An individual can take several paths to become a sailor—enlisted or commissioned—in the U.S. Navy. The simplest distinction (not without some exceptions) between officers and enlisted is that the former have college degrees and the latter do not. While there are ways for enlisted sailors to become officers, and there are enlisted sailors who have degrees, these distinctions generally hold true, and most sailors enter the Navy primarily through one of several ways.
Young men and women who want to enlist in the Navy begin their conversion from civilian to sailor by reporting to the Recruit Training Command (RTC), often referred to as boot camp. In the past, there were boot camps in such places as San Diego, California; Orlando, Florida; and Bainbridge, Maryland, but today there is only one, located in Great Lakes, Illinois, north of Chicago.
Although the length of boot camp has varied a great deal over the years, it currently lasts seven weeks (with an additional week at the beginning, called “processing week,” which is not officially part of boot camp). Recruits receive specialized training in militarization, seamanship, watchstanding, firefighting, damage control, and both personal and professional development. Physical fitness is emphasized, and recruits also spend time on the firing range and in the swimming pool learning skills and techniques that will serve them well once they join the fleet. Recruits also must successfully complete a final capstone event known as “Battle Stations.” This tests their knowledge and skills, as well as their fortitude and ability to work with others, in an arduous series of events that lasts 24 to 36 hours and includes challenges such as fighting fires, stopping flooding, and dealing with the effects of fatigue.
Once sailors have graduated from boot camp (in a special ceremony), they typically attend an A school for “accession” training, which is less intense in military terms and more specific to what they will be doing once they reach the fleet. Some A schools are located at Great Lakes, but there are others at various locations around the country. The training received is “rating” (occupation) specific, and there is much variation in length, depending on the sailor’s rating. For example, A school for quartermasters is 9 weeks long, while that of a gas turbine systems technician (mechanical) is 15 weeks.
There are several ways an individual can earn a commission as an officer in the Navy. The most comprehensive path is by way of the U.S. Naval Academy in Annapolis, Maryland. Students (midshipmen) are admitted to the Academy through a highly competitive selection process and spend four years at the school, where they prepare for naval service while simultaneously earning a bachelor of science degree. Upon graduation, midshipmen become commissioned officers in either the Navy (as ensigns) or the Marine Corps (as second lieutenants).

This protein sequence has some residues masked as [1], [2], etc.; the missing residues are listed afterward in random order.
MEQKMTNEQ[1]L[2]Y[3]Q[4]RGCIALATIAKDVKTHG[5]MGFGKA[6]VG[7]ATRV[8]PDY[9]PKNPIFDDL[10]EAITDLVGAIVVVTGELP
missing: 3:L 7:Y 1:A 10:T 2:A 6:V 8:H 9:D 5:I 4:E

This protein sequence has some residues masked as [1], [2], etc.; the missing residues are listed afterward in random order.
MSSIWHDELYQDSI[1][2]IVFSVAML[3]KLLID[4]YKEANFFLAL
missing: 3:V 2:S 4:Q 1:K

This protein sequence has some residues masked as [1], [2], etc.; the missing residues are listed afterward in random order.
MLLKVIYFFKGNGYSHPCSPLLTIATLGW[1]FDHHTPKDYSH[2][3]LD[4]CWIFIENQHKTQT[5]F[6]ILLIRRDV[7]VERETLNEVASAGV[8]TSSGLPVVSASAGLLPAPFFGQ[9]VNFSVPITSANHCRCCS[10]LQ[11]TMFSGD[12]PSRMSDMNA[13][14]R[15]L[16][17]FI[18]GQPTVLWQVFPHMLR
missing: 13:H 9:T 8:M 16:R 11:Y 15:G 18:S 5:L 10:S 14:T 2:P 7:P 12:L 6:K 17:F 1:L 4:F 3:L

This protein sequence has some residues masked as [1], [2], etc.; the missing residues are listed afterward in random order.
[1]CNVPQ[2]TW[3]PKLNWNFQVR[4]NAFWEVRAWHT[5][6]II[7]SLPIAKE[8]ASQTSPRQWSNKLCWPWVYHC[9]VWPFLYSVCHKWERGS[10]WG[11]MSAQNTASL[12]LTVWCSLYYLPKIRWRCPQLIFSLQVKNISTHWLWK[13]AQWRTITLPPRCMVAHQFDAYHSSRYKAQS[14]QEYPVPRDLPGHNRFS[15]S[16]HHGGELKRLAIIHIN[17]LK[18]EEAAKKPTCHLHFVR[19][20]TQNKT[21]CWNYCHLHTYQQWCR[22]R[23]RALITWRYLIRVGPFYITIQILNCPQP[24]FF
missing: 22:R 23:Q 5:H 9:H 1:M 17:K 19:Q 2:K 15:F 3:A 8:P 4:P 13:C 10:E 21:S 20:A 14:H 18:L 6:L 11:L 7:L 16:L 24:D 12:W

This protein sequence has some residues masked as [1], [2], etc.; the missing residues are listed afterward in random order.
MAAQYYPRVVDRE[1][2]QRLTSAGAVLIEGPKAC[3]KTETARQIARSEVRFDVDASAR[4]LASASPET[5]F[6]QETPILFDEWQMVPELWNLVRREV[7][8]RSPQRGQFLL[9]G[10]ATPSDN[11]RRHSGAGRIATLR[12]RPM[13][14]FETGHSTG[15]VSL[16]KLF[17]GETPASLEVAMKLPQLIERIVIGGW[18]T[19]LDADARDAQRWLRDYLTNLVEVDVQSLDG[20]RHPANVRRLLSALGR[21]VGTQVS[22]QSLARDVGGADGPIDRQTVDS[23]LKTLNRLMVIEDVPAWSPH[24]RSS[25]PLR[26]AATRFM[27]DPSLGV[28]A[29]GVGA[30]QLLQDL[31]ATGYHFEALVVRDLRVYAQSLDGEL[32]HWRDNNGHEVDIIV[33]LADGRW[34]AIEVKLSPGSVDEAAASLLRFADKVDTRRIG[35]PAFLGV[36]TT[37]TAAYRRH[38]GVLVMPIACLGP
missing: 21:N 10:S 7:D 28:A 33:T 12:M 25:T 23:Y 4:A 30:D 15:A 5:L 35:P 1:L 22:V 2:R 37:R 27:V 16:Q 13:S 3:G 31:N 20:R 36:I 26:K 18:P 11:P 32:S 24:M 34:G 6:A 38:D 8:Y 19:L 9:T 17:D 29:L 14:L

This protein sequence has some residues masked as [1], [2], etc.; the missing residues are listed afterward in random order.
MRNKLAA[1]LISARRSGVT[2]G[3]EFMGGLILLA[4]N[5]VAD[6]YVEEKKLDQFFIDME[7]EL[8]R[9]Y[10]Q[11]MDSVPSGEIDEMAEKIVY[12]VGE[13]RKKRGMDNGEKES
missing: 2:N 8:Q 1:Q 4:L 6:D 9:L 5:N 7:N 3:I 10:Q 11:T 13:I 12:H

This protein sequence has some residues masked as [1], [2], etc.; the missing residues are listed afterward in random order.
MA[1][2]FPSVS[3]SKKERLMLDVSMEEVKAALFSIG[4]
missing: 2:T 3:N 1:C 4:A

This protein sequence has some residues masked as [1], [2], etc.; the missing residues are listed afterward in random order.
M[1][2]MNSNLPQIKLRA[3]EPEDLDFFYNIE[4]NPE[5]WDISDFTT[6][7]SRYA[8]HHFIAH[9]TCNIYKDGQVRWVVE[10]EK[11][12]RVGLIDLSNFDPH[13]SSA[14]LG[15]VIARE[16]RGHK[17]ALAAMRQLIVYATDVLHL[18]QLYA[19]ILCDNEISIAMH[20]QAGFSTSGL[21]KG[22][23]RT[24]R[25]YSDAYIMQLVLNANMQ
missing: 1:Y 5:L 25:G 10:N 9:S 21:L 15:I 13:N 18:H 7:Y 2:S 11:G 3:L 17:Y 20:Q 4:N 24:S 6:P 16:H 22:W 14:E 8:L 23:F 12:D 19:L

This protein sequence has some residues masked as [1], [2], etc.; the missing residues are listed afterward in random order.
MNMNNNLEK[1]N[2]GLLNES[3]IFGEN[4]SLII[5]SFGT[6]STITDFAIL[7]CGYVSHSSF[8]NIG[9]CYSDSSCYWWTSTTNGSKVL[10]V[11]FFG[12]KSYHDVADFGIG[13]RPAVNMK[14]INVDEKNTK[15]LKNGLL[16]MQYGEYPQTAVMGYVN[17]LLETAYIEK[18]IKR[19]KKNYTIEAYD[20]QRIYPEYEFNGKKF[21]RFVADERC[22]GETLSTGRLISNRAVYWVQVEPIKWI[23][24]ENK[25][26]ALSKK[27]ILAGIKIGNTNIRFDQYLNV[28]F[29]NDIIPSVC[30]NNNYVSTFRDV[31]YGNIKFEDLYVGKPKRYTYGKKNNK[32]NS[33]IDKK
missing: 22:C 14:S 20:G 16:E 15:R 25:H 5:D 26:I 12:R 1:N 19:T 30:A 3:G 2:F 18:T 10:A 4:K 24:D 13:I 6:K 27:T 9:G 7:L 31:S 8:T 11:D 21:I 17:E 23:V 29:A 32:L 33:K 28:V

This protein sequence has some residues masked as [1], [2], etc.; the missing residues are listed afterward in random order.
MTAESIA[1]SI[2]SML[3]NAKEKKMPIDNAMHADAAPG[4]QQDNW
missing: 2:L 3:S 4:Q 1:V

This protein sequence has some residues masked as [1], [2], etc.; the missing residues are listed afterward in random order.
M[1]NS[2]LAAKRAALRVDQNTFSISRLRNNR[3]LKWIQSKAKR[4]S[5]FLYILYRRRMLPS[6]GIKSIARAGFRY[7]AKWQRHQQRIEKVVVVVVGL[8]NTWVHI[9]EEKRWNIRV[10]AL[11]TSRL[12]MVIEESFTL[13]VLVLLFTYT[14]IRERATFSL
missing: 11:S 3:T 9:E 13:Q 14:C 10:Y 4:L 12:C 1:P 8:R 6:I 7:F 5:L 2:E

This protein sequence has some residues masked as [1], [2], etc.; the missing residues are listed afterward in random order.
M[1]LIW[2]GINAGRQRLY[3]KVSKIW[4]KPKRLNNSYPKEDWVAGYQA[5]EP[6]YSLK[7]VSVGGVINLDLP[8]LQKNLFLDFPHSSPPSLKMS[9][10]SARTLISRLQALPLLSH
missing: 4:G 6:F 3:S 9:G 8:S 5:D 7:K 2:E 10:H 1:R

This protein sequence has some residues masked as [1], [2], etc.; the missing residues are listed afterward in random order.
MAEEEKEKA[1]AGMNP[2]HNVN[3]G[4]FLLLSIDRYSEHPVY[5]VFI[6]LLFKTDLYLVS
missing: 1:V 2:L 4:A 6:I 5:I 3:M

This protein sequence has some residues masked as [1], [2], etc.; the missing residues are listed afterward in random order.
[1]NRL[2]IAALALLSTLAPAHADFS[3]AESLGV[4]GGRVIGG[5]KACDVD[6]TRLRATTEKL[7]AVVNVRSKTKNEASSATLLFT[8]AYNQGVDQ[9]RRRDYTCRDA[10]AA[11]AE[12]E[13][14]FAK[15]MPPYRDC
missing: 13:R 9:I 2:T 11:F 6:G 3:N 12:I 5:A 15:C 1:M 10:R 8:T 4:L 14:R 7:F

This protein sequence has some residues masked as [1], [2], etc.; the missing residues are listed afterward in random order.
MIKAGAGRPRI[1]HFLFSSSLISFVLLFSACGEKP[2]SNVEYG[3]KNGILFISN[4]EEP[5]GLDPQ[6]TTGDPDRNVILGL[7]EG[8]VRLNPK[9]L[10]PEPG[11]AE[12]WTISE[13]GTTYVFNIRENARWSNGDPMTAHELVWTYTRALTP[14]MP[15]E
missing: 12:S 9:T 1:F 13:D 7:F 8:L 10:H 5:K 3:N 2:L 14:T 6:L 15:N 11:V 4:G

Another way for young men and women to earn a commission is through the Naval Reserve Officers Training Corps (NROTC). Again, the admissions process is highly competitive and results in successful applicants receiving scholarships and becoming midshipmen. But instead of going to Annapolis, they attend civilian colleges and universities that have NROTC units (Notre Dame, Penn State, and many others). On successfully earning their bachelor’s degrees, the midshipmen are commissioned (again, in either the Navy or Marine Corps).
Men and women who already have bachelor’s degrees from accredited colleges and universities and who want to become officers in the Navy may apply for admission to Officer Candidate School (OCS). Once selected, they will report to OCS Newport, Rhode Island, where they will spend 12 weeks in intensive training divided into three phases: indoctrination (as “indoctrination candidates,” where they are “militarized” through exercise, drills, inspections, and the like); academics (as “officer candidates,” where they learn naval operations, heritage, navigation, leadership, etc.); and applied leadership (as “candidate officers,” where they practice their leadership skills on those candidates still in the earlier phases). On successful completion of training at OCS, candidates are commissioned as ensigns.
Another way to enter the Navy as an officer is to be commissioned as either a staff corps officer (doctors, lawyers, pharmacists, dentists, or chaplains) or a restricted line officer (specialists in engineering duty, intelligence, cryptology, public affairs, etc.) by virtue of specialized education. These specialists first receive commissions in the Navy and then attend Officer Development School, a five-week course of instruction offered in Newport that includes training in leadership, sea power, damage control, and other topics designed to equip them with the tools they will need to be naval officers.
It is important to note that while all of these paths place heavy emphasis on training, becoming a sailor in the Navy also requires a commitment by the individual not only to learn new skills and acquire specialized knowledge, but also to mentally and physically prepare for the demands of military service and the rigors of life at sea.